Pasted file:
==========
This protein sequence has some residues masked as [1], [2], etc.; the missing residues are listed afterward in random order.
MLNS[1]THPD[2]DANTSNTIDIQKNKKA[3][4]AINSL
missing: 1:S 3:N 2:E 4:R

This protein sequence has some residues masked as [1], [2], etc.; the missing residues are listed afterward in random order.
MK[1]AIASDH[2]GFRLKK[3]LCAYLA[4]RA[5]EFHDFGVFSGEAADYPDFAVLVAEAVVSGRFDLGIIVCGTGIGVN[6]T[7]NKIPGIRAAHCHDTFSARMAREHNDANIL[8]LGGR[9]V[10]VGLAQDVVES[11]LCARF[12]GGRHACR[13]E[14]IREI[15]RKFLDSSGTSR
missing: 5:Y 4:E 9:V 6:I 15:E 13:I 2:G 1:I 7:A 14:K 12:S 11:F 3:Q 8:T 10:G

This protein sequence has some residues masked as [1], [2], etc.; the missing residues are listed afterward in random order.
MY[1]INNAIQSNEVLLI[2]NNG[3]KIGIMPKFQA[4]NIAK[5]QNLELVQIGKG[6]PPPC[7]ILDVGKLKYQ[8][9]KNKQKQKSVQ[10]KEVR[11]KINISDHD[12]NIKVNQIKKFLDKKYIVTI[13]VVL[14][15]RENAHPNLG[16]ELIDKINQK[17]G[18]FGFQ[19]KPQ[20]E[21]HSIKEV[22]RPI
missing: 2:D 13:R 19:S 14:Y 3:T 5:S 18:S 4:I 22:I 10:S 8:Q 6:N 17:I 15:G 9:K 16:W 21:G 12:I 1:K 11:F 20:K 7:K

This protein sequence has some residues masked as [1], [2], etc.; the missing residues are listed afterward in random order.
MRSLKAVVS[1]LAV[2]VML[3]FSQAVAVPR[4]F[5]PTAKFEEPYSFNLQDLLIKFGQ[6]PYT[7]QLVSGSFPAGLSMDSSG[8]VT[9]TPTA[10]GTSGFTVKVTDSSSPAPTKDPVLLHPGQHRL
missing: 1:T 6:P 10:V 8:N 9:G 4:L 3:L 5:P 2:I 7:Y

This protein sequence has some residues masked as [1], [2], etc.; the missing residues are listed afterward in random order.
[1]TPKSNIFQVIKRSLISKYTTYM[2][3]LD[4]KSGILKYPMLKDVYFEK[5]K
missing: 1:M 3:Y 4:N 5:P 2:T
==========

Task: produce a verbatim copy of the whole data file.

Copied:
This protein sequence has some residues masked as [1], [2], etc.; the missing residues are listed afterward in random order.
MLNS[1]THPD[2]DANTSNTIDIQKNKKA[3][4]AINSL
missing: 1:S 3:N 2:E 4:R

This protein sequence has some residues masked as [1], [2], etc.; the missing residues are listed afterward in random order.
MK[1]AIASDH[2]GFRLKK[3]LCAYLA[4]RA[5]EFHDFGVFSGEAADYPDFAVLVAEAVVSGRFDLGIIVCGTGIGVN[6]T[7]NKIPGIRAAHCHDTFSARMAREHNDANIL[8]LGGR[9]V[10]VGLAQDVVES[11]LCARF[12]GGRHACR[13]E[14]IREI[15]RKFLDSSGTSR
missing: 5:Y 4:E 9:V 6:I 15:E 13:I 2:G 1:I 7:A 14:K 12:S 11:F 3:Q 8:T 10:G

This protein sequence has some residues masked as [1], [2], etc.; the missing residues are listed afterward in random order.
MY[1]INNAIQSNEVLLI[2]NNG[3]KIGIMPKFQA[4]NIAK[5]QNLELVQIGKG[6]PPPC[7]ILDVGKLKYQ[8][9]KNKQKQKSVQ[10]KEVR[11]KINISDHD[12]NIKVNQIKKFLDKKYIVTI[13]VVL[14][15]RENAHPNLG[16]ELIDKINQK[17]G[18]FGFQ[19]KPQ[20]E[21]HSIKEV[22]RPI
missing: 2:D 13:R 19:S 14:Y 3:T 5:S 18:S 4:I 22:I 10:S 8:Q 6:N 17:I 15:G 9:K 16:W 21:G 12:I 1:K 11:F 20:K 7:K

This protein sequence has some residues masked as [1], [2], etc.; the missing residues are listed afterward in random order.
MRSLKAVVS[1]LAV[2]VML[3]FSQAVAVPR[4]F[5]PTAKFEEPYSFNLQDLLIKFGQ[6]PYT[7]QLVSGSFPAGLSMDSSG[8]VT[9]TPTA[10]GTSGFTVKVTDSSSPAPTKDPVLLHPGQHRL
missing: 1:T 6:P 10:V 8:N 9:G 4:L 3:L 5:P 2:I 7:Y

This protein sequence has some residues masked as [1], [2], etc.; the missing residues are listed afterward in random order.
[1]TPKSNIFQVIKRSLISKYTTYM[2][3]LD[4]KSGILKYPMLKDVYFEK[5]K
missing: 1:M 3:Y 4:N 5:P 2:T